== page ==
Rangers general manager Jeff Gorton looks on at a press...

Rangers general manager Jeff Gorton looks on at a press conference to introduce John Davidson at Madison Square Garden on Wednesday, May 22, 2019. Credit: Kathleen Malone-Van Dyke

When the Rangers and restricted free agent forward Pavel Buchnevich avoided arbitration by agreeing late Friday night to a two-year, $6.5 million contract, it started the clock for GM Jeff Gorton.

He’s had a productive summer, but he still has some major work to do in finding the best way of slashing the Rangers’ payroll to get it under the NHL’s $81.5 million salary cap.

The decision by Buchnevich and defenseman Jacob Trouba to file for arbitration meant that the Rangers would get a second summer buyout window opened for them, allowing them to buy out the contract of a player (or two) to get under the cap before opening night, Oct. 3.

With Buchnevich agreeing to a deal Friday, the buyout window will open Monday, and will be open for 48 hours, meaning Gorton has until Wednesday to decide if he wants to take advantage of his buyout option. The players whose names have been floated around the most in discussion of buyouts are defensemen Kevin Shattenkirk and Brendan Smith.

The other option Gorton has to reduce the payroll significantly would be to trade away players making significant salary, the most likely candidate being left wing Chris Kreider, who would become an unrestricted free agent a year from now if his contract isn’t extended.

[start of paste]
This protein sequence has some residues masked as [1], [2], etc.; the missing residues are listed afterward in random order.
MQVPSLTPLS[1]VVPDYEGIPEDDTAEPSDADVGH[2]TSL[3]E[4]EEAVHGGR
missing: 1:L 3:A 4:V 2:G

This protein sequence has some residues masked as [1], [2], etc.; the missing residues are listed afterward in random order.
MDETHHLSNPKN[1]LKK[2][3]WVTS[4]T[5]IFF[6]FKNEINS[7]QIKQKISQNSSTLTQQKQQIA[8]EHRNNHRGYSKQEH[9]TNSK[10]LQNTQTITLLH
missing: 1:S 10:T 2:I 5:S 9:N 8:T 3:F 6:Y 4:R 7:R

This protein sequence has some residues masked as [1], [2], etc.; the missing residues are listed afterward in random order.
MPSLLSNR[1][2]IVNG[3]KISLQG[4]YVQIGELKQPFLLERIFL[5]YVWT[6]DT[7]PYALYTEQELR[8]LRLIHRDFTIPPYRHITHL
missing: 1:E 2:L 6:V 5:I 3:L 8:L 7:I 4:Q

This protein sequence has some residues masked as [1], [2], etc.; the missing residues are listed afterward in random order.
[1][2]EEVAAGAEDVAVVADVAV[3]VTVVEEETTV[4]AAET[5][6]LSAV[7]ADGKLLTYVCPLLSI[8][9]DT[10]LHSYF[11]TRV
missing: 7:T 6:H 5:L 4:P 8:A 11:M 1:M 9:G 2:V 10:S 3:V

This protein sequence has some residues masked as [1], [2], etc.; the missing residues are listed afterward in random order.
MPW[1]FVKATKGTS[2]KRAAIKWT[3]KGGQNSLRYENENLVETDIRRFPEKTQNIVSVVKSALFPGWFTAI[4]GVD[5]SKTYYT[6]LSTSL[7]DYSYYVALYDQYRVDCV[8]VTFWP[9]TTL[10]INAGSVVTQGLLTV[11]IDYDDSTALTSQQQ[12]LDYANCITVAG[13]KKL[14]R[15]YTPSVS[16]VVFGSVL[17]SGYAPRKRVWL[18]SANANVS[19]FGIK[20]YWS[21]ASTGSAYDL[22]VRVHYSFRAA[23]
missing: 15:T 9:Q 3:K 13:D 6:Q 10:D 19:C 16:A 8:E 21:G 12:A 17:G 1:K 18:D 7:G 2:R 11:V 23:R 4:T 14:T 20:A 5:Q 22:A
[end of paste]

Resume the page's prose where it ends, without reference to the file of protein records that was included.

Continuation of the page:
The Rangers are in this position because Gorton has moved aggressively to upgrade the roster this summer, acquiring pieces that should speed up the rebuild that started with that letter to the fans in February 2018. The Rangers spent the last two NHL trade deadlines as sellers, but after they won the No. 2 pick overall in the NHL’s draft lottery in April, Gorton switched gears and start bringing in win-now talent.

First, he traded for 21-year-old defenseman Adam Fox, a Jericho native, and then he traded for Trouba, a No. 1 defenseman he signed to a seven-year, $56 million contract July 19. With the No. 2 draft pick, Gorton selected Finnish forward Kaapo Kakko, and then, on July 1, he landed the biggest prize of the free agent market, Artemi Panarin. He lured the Columbus Blue Jackets forward to Broadway with a seven-year, $81.5 million deal.

Signing Panarin and Trouba shot the Rangers’ payroll above the cap limit, and signing Buchnevich has pushed them more than $4 million over, according to payroll calculations by CapFriendly. And Gorton still has two RFAs left to sign in defenseman Tony DeAngelo and forward Brendan Lemieux.

Now, Gorton may have no choice but to trade Kreider, who has been the Rangers’ first-line left wing and who tied his career high in goals last season with 28. The 28-year-old carries a $4.65 million cap hit, and if he isn’t traded, the Rangers would likely have to sign him to a long-term deal paying him in the neighborhood of $7 million per year. That kind of money would be tough to fit under the cap in 2020-21 and beyond.

Other likely candidates to be traded would include forwards Vlad Namestnikov (one year remaining at $4 million) and Ryan Strome (one year, $3.1 million).

If Gorton opts to use the buyout window, Shattenkirk and Smith each have two years left on four-year contracts signed in the summer of 2017. Buying out Shattenkirk — whose cap hit in each of the next two years is $6.65 million — would save $5.2 million against the cap this season, according to CapFriendly.

But next season, his cap hit would be $6.1 million, and the Rangers would carry $1.433 million of dead money on their salary cap in the two seasons after that, 2021-22 and 2022-23.

A buyout of Smith, who carries a cap hit of $4.35 million per in each of the next two seasons, would save the Rangers $3.38 million this season, but his cap hit would be $3.15 million next season. And the Rangers would carry $1.15 million in dead money on their payroll for two years after that.

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